Salomon Speedcross - Making the Switch to Trail Runners


For as long as I can remember, I've been a boot guy.  I grew up on a horse ranch where we wore boots for pretty much everything.  It was common sense that if you're going to be outside doing anything, especially hiking, it required a boot.  Joining the Marines further supported this personal mantra;  we ran in boots, hiked in boots, and just flat out worked in boots.  Why on earth would I ever change my ways?  I'm a creature of habit so getting me out of this relationship with the "b" word, was going to be difficult.

For whatever reason, late in 2014 I became fascinated with the techniques behind thru-hiking.  One of the major things I noticed right away was that long distance hikers have essentially given the boot to the boot (yes, that just happened).  The vast majority choose to hike in lightweight trail running shoes or something very simlilar.  Anything that has some tread, is lightweight, breathes well, and most importantly comfortable when you're putting 30 miles a day on your dogs.  When I learned of this little nugget of a technique I was instantly intrigued.  It made sense to me to hike in something that allows your foot to move like a running shoe does, isn't heavy, and is comfortable from the get.  As I looked around the industry, a lot of people were starting to move towards trail running shoes for general backpacking and even hunting. 

The Salomon Speedcross affords some killer traction and a quick and easy lacing.

The Salomon Speedcross affords some killer traction and a quick and easy lacing.

My concern with hiking in a low-cut running show was ankle support.  What I've since learned is that unless you're carrying heavy loads of say 50 pounds or more, the ankle support isn't that necessary.  Now, I have no idea how anyone can support this theory, but it sounded great to me and I kind of have a thing about my feet feeling small and nimble anyhow so I drank the juice these articles were serving.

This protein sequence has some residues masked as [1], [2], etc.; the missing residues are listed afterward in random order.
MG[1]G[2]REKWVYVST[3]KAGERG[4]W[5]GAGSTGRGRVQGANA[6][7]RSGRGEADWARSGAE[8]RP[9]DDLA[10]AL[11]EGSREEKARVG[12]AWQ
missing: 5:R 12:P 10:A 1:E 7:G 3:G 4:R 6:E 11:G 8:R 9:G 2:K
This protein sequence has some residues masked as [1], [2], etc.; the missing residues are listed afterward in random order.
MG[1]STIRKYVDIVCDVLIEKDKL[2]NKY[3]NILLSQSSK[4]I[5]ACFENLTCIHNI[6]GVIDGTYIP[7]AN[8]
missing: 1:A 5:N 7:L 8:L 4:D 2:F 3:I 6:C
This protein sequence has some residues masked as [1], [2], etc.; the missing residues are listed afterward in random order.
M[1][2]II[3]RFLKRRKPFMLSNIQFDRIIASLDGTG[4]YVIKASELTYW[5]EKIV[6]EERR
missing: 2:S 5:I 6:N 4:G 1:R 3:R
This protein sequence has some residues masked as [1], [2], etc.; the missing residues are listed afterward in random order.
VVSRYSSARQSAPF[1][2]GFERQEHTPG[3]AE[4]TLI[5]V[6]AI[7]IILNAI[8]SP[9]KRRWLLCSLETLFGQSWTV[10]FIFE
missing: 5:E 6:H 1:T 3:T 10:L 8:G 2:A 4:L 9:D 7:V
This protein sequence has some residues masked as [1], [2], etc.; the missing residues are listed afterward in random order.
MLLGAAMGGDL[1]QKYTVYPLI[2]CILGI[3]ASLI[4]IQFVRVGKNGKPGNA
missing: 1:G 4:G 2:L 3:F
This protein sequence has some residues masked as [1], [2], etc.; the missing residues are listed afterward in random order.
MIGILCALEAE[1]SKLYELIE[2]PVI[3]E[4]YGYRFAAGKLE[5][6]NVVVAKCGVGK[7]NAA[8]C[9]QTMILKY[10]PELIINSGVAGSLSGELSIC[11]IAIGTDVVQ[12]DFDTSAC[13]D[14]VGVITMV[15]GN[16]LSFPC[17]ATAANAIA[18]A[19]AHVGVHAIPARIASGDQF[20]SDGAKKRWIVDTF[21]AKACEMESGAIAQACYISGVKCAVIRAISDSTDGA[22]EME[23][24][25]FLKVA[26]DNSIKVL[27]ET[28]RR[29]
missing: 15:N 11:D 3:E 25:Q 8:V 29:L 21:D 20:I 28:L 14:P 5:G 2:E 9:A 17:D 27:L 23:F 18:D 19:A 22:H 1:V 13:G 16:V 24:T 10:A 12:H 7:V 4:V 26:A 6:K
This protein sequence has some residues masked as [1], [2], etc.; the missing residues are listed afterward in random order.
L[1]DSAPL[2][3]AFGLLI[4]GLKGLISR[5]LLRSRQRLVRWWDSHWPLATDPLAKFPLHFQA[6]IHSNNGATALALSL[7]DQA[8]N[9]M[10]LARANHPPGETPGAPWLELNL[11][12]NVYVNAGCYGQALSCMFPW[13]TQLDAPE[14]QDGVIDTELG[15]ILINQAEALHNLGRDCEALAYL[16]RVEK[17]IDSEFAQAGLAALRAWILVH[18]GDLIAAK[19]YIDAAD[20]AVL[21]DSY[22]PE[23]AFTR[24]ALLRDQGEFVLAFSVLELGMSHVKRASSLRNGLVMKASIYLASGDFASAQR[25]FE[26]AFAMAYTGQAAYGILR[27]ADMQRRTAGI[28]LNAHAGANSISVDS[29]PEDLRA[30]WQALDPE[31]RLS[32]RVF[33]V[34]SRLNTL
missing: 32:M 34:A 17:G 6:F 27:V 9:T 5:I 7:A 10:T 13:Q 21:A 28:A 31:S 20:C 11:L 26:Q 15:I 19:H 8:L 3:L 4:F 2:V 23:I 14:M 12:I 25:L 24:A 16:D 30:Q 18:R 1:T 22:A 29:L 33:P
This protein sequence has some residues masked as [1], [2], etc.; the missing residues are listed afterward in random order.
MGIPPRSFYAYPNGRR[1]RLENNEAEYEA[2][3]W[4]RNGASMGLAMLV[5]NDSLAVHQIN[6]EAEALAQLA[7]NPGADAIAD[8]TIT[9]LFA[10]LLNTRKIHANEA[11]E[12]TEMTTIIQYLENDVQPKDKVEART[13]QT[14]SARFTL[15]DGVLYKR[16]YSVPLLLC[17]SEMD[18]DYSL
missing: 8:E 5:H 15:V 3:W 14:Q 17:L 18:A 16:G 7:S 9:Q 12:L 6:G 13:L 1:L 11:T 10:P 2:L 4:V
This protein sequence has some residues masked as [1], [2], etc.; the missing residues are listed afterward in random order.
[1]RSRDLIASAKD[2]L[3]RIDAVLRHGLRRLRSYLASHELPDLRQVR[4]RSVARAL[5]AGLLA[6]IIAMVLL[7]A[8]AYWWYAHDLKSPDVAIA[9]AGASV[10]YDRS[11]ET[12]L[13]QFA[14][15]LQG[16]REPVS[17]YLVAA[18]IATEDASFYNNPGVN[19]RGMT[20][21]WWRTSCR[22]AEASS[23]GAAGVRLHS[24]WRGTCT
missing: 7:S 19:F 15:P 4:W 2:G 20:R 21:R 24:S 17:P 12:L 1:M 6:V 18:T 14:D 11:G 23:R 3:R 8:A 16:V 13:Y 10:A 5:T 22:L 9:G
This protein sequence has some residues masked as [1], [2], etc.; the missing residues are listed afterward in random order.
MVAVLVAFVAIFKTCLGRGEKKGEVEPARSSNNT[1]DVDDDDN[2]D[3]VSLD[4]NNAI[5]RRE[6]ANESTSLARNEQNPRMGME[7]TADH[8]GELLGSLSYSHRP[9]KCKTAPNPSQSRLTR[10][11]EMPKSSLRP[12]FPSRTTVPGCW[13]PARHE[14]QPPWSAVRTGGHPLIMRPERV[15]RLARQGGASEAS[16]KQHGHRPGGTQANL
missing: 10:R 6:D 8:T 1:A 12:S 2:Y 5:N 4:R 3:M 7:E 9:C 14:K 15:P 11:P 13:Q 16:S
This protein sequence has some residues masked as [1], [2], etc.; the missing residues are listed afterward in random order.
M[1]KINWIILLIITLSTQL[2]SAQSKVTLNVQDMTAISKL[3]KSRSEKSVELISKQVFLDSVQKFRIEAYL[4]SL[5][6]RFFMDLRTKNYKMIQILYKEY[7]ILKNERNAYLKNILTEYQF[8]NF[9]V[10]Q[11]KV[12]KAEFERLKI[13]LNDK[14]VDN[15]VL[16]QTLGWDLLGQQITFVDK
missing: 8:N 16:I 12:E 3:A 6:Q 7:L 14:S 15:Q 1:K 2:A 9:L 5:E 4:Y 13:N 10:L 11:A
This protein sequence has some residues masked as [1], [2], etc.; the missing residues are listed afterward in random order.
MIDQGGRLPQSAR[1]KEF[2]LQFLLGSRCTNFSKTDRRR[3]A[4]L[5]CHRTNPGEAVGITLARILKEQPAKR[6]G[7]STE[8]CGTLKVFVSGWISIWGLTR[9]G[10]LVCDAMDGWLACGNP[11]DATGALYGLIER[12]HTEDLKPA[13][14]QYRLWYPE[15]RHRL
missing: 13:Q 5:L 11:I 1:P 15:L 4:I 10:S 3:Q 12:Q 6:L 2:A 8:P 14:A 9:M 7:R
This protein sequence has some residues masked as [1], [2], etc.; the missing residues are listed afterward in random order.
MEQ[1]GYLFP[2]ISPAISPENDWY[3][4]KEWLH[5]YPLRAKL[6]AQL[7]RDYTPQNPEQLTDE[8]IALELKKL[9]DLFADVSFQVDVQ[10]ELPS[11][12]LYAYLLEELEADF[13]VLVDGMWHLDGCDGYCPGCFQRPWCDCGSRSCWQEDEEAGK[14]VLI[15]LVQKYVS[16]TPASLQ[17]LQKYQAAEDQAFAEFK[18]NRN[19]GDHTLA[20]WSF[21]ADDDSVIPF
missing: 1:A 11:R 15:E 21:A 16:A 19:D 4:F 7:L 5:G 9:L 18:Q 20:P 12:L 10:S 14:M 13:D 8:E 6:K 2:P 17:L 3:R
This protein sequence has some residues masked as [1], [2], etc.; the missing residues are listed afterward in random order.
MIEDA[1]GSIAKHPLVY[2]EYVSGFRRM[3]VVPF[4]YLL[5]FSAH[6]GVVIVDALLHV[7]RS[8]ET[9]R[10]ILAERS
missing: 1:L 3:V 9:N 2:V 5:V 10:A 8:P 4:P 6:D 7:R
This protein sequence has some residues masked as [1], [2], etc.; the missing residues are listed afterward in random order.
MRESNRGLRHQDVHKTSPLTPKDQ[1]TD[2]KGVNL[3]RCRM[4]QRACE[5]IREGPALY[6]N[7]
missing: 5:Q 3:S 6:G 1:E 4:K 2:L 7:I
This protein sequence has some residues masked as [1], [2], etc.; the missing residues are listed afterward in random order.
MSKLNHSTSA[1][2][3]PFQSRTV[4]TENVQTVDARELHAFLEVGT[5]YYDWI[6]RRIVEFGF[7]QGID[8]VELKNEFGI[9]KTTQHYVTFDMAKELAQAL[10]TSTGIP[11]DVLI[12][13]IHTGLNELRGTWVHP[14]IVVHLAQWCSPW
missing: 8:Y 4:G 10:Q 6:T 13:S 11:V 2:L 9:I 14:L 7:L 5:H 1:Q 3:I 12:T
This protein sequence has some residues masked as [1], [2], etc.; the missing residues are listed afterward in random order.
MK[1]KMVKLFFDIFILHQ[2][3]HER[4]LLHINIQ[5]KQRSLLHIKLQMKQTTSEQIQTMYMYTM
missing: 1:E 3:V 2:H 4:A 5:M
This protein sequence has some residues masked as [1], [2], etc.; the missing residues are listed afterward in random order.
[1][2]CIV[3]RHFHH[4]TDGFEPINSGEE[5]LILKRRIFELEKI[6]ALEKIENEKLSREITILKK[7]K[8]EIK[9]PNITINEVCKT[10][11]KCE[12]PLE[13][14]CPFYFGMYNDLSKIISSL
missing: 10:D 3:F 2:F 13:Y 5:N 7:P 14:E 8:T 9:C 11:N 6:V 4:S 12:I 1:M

I tried on a few pairs of trail runners and ultimately landed on the Salomon Speedcross models.  Because thru-hikers plainly accept that their feet will be wet from time to time, I decided to purchase the non-GORE-TEX or weatherproof model.  Being from the PNW, this was hard for me to do.  I felt like I was going against every fiber in my body by purchasing something to hike in that is not at least somewhat waterproof.  But, I figured thru-hikers knew better than I so I did it and went on a few day hikes in them and found that the feeling was incredible.  Why would I ever want to wear a boot again?  Was it really this good or was I making it up in my head?  I probably was but nonetheless, I was hooked and ready to do my first backpacking trip. 

The first trip taken in these new fangled shoes was going to be a hike around Mount St. Helens; an overnight 30 miler.  Leading up to the hike I closely watched the weather forecast and saw that it was going to be wet and instantly began to second guess recent life choices.  I was now getting anxious about the idea of hiking with wet feet all the way up until the drive to the mountain that morning.  My solution  was to secretly pack a pair of boots with me as backup just in case I couldn't follow through with the trail runners.  Upon my arrival at the trailhead I swiftly wimped out.  I couldn't do it!  I couldn't bear the thought of wet feet this time around and sadly left my slipper-like trail runners in the back of the truck wishing they could join me on the trail.  I swear I could hear them screaming at me as I walked away.  

After the hike, I returned my shoes back to REI and replaced them with the GORE-TEX version.  I figured if I wasn't willing to do the St. Helens hike in them then I should just pony up the extra few bones to get GORE-TEX protection.  The only thing about this version of the shoe was that they were a little more stiff and were not exactly breathable in comparison to the originals.  I figured it was worth it to have dry feet on the trail so I wore them out a couple times around the neighborhood to break them in a bit and soon found myself on trip into the backcountry in my new shoes.